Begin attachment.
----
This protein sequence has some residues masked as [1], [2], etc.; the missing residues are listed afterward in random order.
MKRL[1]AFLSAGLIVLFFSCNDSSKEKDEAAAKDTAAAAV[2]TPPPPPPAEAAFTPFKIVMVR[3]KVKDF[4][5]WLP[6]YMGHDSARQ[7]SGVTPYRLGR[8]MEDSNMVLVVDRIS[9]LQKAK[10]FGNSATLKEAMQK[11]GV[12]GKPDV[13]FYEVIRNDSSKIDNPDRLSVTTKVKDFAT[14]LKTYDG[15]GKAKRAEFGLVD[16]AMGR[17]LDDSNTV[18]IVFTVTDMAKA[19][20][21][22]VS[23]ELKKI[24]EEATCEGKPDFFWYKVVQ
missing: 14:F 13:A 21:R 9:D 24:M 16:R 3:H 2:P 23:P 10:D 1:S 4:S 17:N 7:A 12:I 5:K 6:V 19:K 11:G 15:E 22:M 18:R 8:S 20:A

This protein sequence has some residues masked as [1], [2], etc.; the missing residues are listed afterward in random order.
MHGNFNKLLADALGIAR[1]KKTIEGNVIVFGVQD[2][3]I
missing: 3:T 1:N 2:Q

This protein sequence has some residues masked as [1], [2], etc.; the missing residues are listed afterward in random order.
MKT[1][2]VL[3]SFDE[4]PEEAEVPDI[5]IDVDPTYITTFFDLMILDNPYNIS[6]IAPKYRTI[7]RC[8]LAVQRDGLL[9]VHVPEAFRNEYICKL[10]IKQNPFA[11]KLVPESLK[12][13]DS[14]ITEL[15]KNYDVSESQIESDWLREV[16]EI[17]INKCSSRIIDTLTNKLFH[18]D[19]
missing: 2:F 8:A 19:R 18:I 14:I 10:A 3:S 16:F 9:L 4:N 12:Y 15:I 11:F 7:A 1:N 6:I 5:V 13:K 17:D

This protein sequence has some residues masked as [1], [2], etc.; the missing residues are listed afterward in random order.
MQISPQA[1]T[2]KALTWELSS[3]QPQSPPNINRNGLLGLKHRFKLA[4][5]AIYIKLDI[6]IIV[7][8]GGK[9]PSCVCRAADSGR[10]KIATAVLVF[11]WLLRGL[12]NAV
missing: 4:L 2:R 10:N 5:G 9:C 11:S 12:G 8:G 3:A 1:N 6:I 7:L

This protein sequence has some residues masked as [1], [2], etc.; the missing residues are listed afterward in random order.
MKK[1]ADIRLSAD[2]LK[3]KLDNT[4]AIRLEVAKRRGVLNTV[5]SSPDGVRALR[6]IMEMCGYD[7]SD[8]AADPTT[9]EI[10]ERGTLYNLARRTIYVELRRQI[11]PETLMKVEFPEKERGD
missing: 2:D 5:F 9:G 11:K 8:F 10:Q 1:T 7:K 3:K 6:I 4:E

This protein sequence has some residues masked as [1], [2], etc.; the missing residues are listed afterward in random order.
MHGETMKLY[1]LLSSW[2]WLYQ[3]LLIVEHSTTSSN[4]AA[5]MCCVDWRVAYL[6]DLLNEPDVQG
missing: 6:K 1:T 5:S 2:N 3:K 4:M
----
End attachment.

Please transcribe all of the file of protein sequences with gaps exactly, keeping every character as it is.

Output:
This protein sequence has some residues masked as [1], [2], etc.; the missing residues are listed afterward in random order.
MKRL[1]AFLSAGLIVLFFSCNDSSKEKDEAAAKDTAAAAV[2]TPPPPPPAEAAFTPFKIVMVR[3]KVKDF[4][5]WLP[6]YMGHDSARQ[7]SGVTPYRLGR[8]MEDSNMVLVVDRIS[9]LQKAK[10]FGNSATLKEAMQK[11]GV[12]GKPDV[13]FYEVIRNDSSKIDNPDRLSVTTKVKDFAT[14]LKTYDG[15]GKAKRAEFGLVD[16]AMGR[17]LDDSNTV[18]IVFTVTDMAKA[19][20][21][22]VS[23]ELKKI[24]EEATCEGKPDFFWYKVVQ
missing: 14:F 13:A 21:R 9:D 24:M 16:R 3:H 2:P 23:P 10:D 1:S 4:S 17:N 7:A 12:I 5:K 6:V 19:K 11:G 15:E 22:M 18:R 8:S 20:A

This protein sequence has some residues masked as [1], [2], etc.; the missing residues are listed afterward in random order.
MHGNFNKLLADALGIAR[1]KKTIEGNVIVFGVQD[2][3]I
missing: 3:T 1:N 2:Q

This protein sequence has some residues masked as [1], [2], etc.; the missing residues are listed afterward in random order.
MKT[1][2]VL[3]SFDE[4]PEEAEVPDI[5]IDVDPTYITTFFDLMILDNPYNIS[6]IAPKYRTI[7]RC[8]LAVQRDGLL[9]VHVPEAFRNEYICKL[10]IKQNPFA[11]KLVPESLK[12][13]DS[14]ITEL[15]KNYDVSESQIESDWLREV[16]EI[17]INKCSSRIIDTLTNKLFH[18]D[19]
missing: 2:F 8:A 19:R 18:I 14:I 10:A 3:S 16:F 9:L 4:N 12:Y 15:I 11:F 7:A 1:N 6:I 5:V 13:K 17:D

This protein sequence has some residues masked as [1], [2], etc.; the missing residues are listed afterward in random order.
MQISPQA[1]T[2]KALTWELSS[3]QPQSPPNINRNGLLGLKHRFKLA[4][5]AIYIKLDI[6]IIV[7][8]GGK[9]PSCVCRAADSGR[10]KIATAVLVF[11]WLLRGL[12]NAV
missing: 4:L 2:R 10:N 5:G 9:C 11:S 12:G 8:G 3:A 1:N 6:I 7:L

This protein sequence has some residues masked as [1], [2], etc.; the missing residues are listed afterward in random order.
MKK[1]ADIRLSAD[2]LK[3]KLDNT[4]AIRLEVAKRRGVLNTV[5]SSPDGVRALR[6]IMEMCGYD[7]SD[8]AADPTT[9]EI[10]ERGTLYNLARRTIYVELRRQI[11]PETLMKVEFPEKERGD
missing: 2:D 5:F 9:G 11:K 8:F 10:Q 1:T 7:K 3:K 6:I 4:E

This protein sequence has some residues masked as [1], [2], etc.; the missing residues are listed afterward in random order.
MHGETMKLY[1]LLSSW[2]WLYQ[3]LLIVEHSTTSSN[4]AA[5]MCCVDWRVAYL[6]DLLNEPDVQG
missing: 6:K 1:T 5:S 2:N 3:K 4:M